Venting is not the healthy release of anger but, in fact, the practice of it.
By Jenny Beatrice
Last week, all of my consumer transactions had a glitch from online banking to my cable bill to online shopping. The calls to remedy these situations had me on the phone for hours–time I did not have to spare.
In an effort to be civil, I always preface my complaint calls by telling the reps, “I know this is not your fault but…” and proceed to rant about the injustices that have been perpetuated on us, the abused consumers. I know these operators are only a cog on the wheel, but I have to vent to someone don’t I?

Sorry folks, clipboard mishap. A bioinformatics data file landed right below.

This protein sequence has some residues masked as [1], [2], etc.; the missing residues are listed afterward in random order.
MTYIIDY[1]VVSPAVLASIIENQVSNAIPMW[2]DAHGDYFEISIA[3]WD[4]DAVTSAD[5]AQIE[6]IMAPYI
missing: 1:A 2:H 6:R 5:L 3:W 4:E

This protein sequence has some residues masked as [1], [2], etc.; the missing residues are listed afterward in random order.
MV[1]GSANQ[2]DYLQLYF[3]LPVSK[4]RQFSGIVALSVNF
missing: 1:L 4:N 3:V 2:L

After spending a week on fire, I spend the weekend reading Anger by the Buddhist monk, Thich Nhat Hanh, meditating on how we can transform our anger into love with good practice.
He says that venting is not, as once thought, the healthy release of anger but, in fact, is the practice of it. In that case, I’ve had a lot of practice.
Hanh says, “If practice is correct, if the practice is good, you don’t need five or ten years, just a few hours may be enough to produce transformation and healing.”
Now that sounds like time well spent.